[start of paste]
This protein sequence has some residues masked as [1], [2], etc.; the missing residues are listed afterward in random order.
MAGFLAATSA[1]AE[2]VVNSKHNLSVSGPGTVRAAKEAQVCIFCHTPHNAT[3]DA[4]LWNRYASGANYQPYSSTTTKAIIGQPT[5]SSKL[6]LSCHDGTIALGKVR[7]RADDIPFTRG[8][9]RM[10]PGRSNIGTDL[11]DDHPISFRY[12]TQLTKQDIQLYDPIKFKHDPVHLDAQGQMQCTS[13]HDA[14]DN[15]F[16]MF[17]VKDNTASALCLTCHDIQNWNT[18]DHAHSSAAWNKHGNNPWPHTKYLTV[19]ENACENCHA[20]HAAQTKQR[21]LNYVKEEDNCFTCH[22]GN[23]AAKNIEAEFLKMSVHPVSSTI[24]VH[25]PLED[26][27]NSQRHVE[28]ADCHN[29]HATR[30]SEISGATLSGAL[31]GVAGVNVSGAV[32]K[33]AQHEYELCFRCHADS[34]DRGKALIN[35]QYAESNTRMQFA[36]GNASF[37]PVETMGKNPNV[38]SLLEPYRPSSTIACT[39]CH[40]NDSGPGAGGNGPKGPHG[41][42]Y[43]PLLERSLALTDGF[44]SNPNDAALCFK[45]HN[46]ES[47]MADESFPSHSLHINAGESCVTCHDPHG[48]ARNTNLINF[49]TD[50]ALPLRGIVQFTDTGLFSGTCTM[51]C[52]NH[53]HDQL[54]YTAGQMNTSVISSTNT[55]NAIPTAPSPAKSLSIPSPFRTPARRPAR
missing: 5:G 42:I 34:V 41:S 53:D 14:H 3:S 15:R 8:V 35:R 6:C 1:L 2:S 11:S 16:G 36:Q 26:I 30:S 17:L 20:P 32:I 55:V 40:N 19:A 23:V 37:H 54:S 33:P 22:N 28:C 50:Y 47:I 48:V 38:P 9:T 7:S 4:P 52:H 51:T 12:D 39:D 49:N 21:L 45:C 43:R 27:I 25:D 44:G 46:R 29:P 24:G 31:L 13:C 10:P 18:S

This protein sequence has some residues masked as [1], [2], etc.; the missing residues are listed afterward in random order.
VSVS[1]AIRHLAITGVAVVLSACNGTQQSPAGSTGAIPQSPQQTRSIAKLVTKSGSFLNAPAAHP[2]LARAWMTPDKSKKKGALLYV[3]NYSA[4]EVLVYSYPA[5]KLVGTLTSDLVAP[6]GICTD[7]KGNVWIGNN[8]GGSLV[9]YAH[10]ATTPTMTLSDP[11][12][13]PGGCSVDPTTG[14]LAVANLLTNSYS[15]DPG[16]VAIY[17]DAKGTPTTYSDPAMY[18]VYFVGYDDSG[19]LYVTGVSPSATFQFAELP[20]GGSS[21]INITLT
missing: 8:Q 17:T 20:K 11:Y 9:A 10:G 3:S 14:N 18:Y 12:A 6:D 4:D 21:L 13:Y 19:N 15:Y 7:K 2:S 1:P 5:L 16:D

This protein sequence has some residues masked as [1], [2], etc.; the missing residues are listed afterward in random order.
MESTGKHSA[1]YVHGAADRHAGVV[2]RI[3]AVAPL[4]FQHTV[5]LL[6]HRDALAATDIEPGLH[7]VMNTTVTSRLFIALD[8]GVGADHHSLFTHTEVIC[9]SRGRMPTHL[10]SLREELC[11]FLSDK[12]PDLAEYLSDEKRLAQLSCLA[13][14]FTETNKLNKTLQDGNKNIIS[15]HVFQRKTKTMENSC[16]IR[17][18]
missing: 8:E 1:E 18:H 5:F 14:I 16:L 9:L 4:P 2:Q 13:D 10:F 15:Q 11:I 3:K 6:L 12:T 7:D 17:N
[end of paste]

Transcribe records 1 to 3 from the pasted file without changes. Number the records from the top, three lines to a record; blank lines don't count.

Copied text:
This protein sequence has some residues masked as [1], [2], etc.; the missing residues are listed afterward in random order.
MAGFLAATSA[1]AE[2]VVNSKHNLSVSGPGTVRAAKEAQVCIFCHTPHNAT[3]DA[4]LWNRYASGANYQPYSSTTTKAIIGQPT[5]SSKL[6]LSCHDGTIALGKVR[7]RADDIPFTRG[8][9]RM[10]PGRSNIGTDL[11]DDHPISFRY[12]TQLTKQDIQLYDPIKFKHDPVHLDAQGQMQCTS[13]HDA[14]DN[15]F[16]MF[17]VKDNTASALCLTCHDIQNWNT[18]DHAHSSAAWNKHGNNPWPHTKYLTV[19]ENACENCHA[20]HAAQTKQR[21]LNYVKEEDNCFTCH[22]GN[23]AAKNIEAEFLKMSVHPVSSTI[24]VH[25]PLED[26][27]NSQRHVE[28]ADCHN[29]HATR[30]SEISGATLSGAL[31]GVAGVNVSGAV[32]K[33]AQHEYELCFRCHADS[34]DRGKALIN[35]QYAESNTRMQFA[36]GNASF[37]PVETMGKNPNV[38]SLLEPYRPSSTIACT[39]CH[40]NDSGPGAGGNGPKGPHG[41][42]Y[43]PLLERSLALTDGF[44]SNPNDAALCFK[45]HN[46]ES[47]MADESFPSHSLHINAGESCVTCHDPHG[48]ARNTNLINF[49]TD[50]ALPLRGIVQFTDTGLFSGTCTM[51]C[52]NH[53]HDQL[54]YTAGQMNTSVISSTNT[55]NAIPTAPSPAKSLSIPSPFRTPARRPAR
missing: 5:G 42:I 34:V 41:S 53:D 14:H 3:S 15:R 8:V 35:R 6:C 1:L 2:S 11:S 16:G 36:Q 26:I 30:S 17:L 20:P 32:I 55:V 40:N 19:A 23:V 37:H 54:S 33:P 22:N 28:C 50:Y 47:I 48:V 38:P 9:T 7:S 4:P 52:H 51:T 12:D 39:D 49:N 21:L 45:C 43:R 27:I 25:D 44:G 46:R 29:P 24:G 31:L 13:C 10:P 18:S

This protein sequence has some residues masked as [1], [2], etc.; the missing residues are listed afterward in random order.
VSVS[1]AIRHLAITGVAVVLSACNGTQQSPAGSTGAIPQSPQQTRSIAKLVTKSGSFLNAPAAHP[2]LARAWMTPDKSKKKGALLYV[3]NYSA[4]EVLVYSYPA[5]KLVGTLTSDLVAP[6]GICTD[7]KGNVWIGNN[8]GGSLV[9]YAH[10]ATTPTMTLSDP[11][12][13]PGGCSVDPTTG[14]LAVANLLTNSYS[15]DPG[16]VAIY[17]DAKGTPTTYSDPAMY[18]VYFVGYDDSG[19]LYVTGVSPSATFQFAELP[20]GGSS[21]INITLT
missing: 8:Q 17:T 20:K 11:Y 9:A 10:G 3:S 14:N 18:Y 12:A 6:D 4:D 21:L 13:Y 19:N 15:Y 7:K 2:S 1:P 5:L 16:D

This protein sequence has some residues masked as [1], [2], etc.; the missing residues are listed afterward in random order.
MESTGKHSA[1]YVHGAADRHAGVV[2]RI[3]AVAPL[4]FQHTV[5]LL[6]HRDALAATDIEPGLH[7]VMNTTVTSRLFIALD[8]GVGADHHSLFTHTEVIC[9]SRGRMPTHL[10]SLREELC[11]FLSDK[12]PDLAEYLSDEKRLAQLSCLA[13][14]FTETNKLNKTLQDGNKNIIS[15]HVFQRKTKTMENSC[16]IR[17][18]
missing: 8:E 1:E 18:H 5:F 14:I 16:L 9:L 4:P 2:Q 13:D 10:F 15:Q 11:I 3:K 6:L 12:T 7:D 17:N